Monday, June 4, 2007

Biorenewable Resources: Engineering New Products from Agriculture


Biorenewable Resources: Engineering New Products from Agriculture
Ames: Iowa State University Press, 2003.
| xii, 286 p. : ill. ; 27 cm. | $89.99 |
ISBN: 9780813822631 | ISBN10: 0813822637

Immense potential for sustainable development lies in the production of fuels, chemicals, and materials from bioresources. This timely book provides comprehensive coverage of the engineering systems that convert agricultural crops and residues into bioenergy and biobased products.

Leading the way as the first textbook for coursework on biobased products, Biorenewable Resources: Engineering New Products from Agriculture covers not only pertinent technologies but offers a primer on necessary foundation subjects the student or other reader may lack: organic chemistry, thermodynamics, plant science, crop production, environmental science, and process economics. Of special value to those working or planning to work in the field are compilations of bioresource properties, such as:

***production yields,
***bulk densities and moisture content,
***summative analysis of plant materials, and
***chemical conversion yields.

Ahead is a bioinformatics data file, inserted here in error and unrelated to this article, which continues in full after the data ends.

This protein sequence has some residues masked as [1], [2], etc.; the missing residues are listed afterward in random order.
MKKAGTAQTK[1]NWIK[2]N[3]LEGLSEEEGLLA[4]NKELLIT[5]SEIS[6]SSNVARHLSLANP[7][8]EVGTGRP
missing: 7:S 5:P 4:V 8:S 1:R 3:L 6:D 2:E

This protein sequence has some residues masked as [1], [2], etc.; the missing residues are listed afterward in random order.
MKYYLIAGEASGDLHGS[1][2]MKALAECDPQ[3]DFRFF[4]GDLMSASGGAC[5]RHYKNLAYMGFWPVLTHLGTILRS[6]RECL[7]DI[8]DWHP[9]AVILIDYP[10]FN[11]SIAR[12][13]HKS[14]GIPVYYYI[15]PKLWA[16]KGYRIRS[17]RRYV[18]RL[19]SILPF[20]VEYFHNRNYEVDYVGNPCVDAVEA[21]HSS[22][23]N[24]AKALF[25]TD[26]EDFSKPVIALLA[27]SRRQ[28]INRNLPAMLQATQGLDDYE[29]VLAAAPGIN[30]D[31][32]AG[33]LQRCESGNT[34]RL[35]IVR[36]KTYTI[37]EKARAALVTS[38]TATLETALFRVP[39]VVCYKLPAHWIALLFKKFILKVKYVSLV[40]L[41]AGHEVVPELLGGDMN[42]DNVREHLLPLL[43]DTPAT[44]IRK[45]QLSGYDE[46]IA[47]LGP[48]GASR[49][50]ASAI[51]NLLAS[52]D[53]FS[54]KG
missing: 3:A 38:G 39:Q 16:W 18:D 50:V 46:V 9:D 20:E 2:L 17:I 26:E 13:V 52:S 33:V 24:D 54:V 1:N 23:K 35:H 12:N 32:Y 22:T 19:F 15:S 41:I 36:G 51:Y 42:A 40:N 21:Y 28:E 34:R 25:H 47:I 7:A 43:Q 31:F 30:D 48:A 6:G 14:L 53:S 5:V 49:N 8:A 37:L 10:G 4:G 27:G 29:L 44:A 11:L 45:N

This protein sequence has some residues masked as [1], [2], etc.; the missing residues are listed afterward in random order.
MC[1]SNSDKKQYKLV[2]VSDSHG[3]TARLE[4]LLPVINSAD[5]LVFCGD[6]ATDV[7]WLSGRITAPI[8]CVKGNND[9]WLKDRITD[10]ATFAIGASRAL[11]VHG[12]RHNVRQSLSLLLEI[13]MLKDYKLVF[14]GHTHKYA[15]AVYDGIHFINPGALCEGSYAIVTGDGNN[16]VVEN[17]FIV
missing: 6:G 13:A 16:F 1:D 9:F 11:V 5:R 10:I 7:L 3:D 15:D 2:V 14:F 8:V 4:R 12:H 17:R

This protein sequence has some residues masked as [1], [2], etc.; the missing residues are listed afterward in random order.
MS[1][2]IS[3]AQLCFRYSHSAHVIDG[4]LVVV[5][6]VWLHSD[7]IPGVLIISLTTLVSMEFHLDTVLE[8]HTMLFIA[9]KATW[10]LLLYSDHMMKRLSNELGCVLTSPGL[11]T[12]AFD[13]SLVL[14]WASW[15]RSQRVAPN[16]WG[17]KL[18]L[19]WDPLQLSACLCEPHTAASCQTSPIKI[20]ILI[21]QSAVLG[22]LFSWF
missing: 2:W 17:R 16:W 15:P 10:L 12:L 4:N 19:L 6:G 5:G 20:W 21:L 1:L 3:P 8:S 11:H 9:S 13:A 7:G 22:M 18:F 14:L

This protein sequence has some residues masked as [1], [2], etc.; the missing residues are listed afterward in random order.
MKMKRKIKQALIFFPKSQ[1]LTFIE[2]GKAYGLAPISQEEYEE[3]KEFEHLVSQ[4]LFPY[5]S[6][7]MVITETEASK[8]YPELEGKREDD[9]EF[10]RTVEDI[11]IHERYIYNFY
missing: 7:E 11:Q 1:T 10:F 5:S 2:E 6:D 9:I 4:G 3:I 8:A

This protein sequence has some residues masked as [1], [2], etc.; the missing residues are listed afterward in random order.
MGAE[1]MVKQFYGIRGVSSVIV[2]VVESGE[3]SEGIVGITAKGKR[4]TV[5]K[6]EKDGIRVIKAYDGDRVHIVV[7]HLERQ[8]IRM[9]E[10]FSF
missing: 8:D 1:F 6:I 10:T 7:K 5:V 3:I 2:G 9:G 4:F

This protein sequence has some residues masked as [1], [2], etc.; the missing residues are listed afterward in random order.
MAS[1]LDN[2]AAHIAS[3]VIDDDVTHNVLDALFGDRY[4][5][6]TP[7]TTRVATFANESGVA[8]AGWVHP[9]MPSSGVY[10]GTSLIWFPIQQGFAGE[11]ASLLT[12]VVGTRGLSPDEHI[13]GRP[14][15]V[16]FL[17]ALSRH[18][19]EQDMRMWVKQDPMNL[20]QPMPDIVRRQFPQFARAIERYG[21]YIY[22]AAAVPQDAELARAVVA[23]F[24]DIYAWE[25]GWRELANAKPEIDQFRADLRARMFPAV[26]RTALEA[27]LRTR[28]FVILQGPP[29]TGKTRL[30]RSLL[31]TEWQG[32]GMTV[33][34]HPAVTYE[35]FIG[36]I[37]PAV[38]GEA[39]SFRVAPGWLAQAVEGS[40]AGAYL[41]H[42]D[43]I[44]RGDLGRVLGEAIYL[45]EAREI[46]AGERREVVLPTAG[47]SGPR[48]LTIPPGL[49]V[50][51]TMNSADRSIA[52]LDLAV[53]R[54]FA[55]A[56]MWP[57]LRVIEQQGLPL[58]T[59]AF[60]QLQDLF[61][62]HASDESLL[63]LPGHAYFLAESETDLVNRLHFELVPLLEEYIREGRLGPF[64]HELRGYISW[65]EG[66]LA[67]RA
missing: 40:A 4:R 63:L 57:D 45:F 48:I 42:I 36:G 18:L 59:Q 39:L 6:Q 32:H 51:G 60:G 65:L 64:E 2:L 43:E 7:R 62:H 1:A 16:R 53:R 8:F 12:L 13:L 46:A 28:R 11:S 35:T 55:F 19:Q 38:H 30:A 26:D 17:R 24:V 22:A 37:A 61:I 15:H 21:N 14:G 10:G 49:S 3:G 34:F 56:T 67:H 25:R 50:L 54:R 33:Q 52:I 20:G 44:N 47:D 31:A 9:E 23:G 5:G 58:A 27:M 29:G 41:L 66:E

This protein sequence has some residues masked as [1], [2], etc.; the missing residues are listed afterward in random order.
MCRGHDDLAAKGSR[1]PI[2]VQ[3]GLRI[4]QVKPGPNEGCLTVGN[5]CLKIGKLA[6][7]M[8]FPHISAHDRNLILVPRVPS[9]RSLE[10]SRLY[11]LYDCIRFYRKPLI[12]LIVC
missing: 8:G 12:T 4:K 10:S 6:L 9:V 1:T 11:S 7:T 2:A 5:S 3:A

By defining this multi-disciplinary field at the interface between agricultural sciences and process engineering Robert C. Brown has produced an introductory textbook that also serves as a handbook for agronomists, engineers, chemists, and environmentalists.

About the Author:
Robert C. Brown is professor of chemical engineering and mechanical engineering at Iowa State University, Ames. He is also director of the Center for Sustainable Environmental Technologies, which explores the use of both fossil and biomass fuels for the production of chemicals and energy

Source [http://store.blackwell-professional.com/9780813822631.html]

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2 comments:

Anonymous said...

I think this is so exciting seeing all the things, such as algae biodiesel, that can come from people putting their minds to it.

control valves said...

I believe construction of such projects requires knowledge of engineering and management principles and business procedures, economics, and human behavior.